Meet the only high school grad in King’s Cove this year

Maggie Long is doing six high school courses online this year. She’s been the only person in her grade at St. Mark’s School in King’s Cove since Grade 3.

Maggie Long has been the only person in her grade at St. Mark’s School in King’s Cove since Grade 3. (Troy Turner/CBC)

St. Mark’s School in King’s Cove, a tiny town of 90 people on Newfoundland’s Bonivista Peninsula, has been Maggie Long’s second home most of her life.

It’s where she entered kindergarten, and where she will graduate from Grade 12 next month.

It’s at St. Mark’s where she learned how to read, went over her multiplication tables and learned the basics of outer space and history. But more than that, it’s where Maggie has felt a sense of fulfillment with each grade completed, and where she grew into a young adult.

And for the past nine years, she’s done it as the only person in her grade.

When Maggie, who’s now 17, started school, she was one of four people in her grade. But those classmates moved away from her, leaving her by herself in Grade 3.

Losing the classmates was disappointing, she said, but the school was anything but lonely.

“It’s been great,” she said. “I feel like I’ve grown up with all the people around me.

“I really do think it helped me out … to be more independent when it came to my schooling.”

St. Mark’s currently has 23 students, from kindergarten to Grade 12. Enrollment has been on a steady decline for decades since its population peaked at 266 in the 1995-96 school year.

The in-class offering may not be as diverse as in larger centers, so high school students avail of online learning to provide a larger variety of courses.

However, where course offering pales, the relationship-building between students and staff excels.

“I can text my teacher on the weekend and be like, ‘You’ll never guess what happened, can’t wait to see you Monday’…And it’s not like a weird level — there’s still that professional/teacher student thing, but it’s still a nice friendship too.”

Maggie Long, center, speaks with principal, Leanne Wiseman, left, and assistant principal, April Churchill, in the office of St. Mark’s School.

Long speaks with principal Leanne Wiseman, left, and assistant principal April Churchill in the office of St. Mark’s School. (Troy Turner/CBC)

April Churchill, who has taught at St. Mark’s for 12 of the past 14 years, says it’s a small school with a big impact on the lives of the students.

“In such a small school, we’re more like a family.… She’s not alone,” she said. “Any time throughout the day for any of her ella classes, plus her de ella (online) ella courses, she’s in the classroom with other students who are also working.”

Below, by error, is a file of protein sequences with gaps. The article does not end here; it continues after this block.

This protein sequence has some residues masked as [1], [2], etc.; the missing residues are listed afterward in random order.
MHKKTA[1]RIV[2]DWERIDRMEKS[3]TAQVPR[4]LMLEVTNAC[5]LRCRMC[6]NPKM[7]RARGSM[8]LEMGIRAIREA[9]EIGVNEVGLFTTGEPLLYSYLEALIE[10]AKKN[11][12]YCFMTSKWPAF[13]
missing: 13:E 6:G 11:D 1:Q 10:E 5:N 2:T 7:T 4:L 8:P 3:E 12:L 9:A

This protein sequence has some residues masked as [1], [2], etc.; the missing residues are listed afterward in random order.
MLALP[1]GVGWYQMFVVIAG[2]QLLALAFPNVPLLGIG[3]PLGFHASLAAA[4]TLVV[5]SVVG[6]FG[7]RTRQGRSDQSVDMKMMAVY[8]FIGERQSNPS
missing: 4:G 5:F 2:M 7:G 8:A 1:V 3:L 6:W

Principal Leanne Wiseman is new to St. Mark’s this year. She’s taught in other schools in the area but was drawn to King’s Cove.

“In the class sizes, it’s much better quality instruction, and even though it’s a small school, they still have lots of opportunities,” Wiseman said.

Despite being the only graduate, Maggie’s ceremony will be much like any other. There will be a graduation gown, speeches, toasts, a few dances, food and a decorated hall.

She and her mother are organizing the entire thing.

“I just knew I wanted it to be all about me, which wasn’t hard to achieve. I know I wanted a lot of flowers because I love flowers, but I just knew how the grads were before so I kind of based it off of everything they’ve done.”

Maggie Long and her mom Debbie unwrap the gown she will be wearing as the lone graduation from St. Mark’s School.

Long and her mom Debbie unwrap the gown she will be wearing as the lone graduate of St. Mark’s School. (Troy Turner/CBC)

Debbie Long says the town of Summerville, where the Longs live, as well as many other communities in the area, have thrown their support behind Maggie and the graduation.

“It’s not a question of, ‘Oh, poor Maggie’s not having a graduation,’ it’s ‘When is Maggie’s graduation?’ They know that she’s going to have one.

“Everybody gets a big ceremony. So just because she’s in a class by herself doesn’t mean she doesn’t deserve to celebrate the 13 years that she’s gone through school.”

Maggie will spend the summer working before heading to school in St. John’s, where she will study medical office management at College of the North Atlantic.

It’s a much larger community, one where everyone won’t know their name.

And despite knowing she’ll miss her school family, she’s looking forward to the change, class size and all.

“I feel like I’ve just been kicking around here for a long time. I’m really excited for a change of scenery,” she said.

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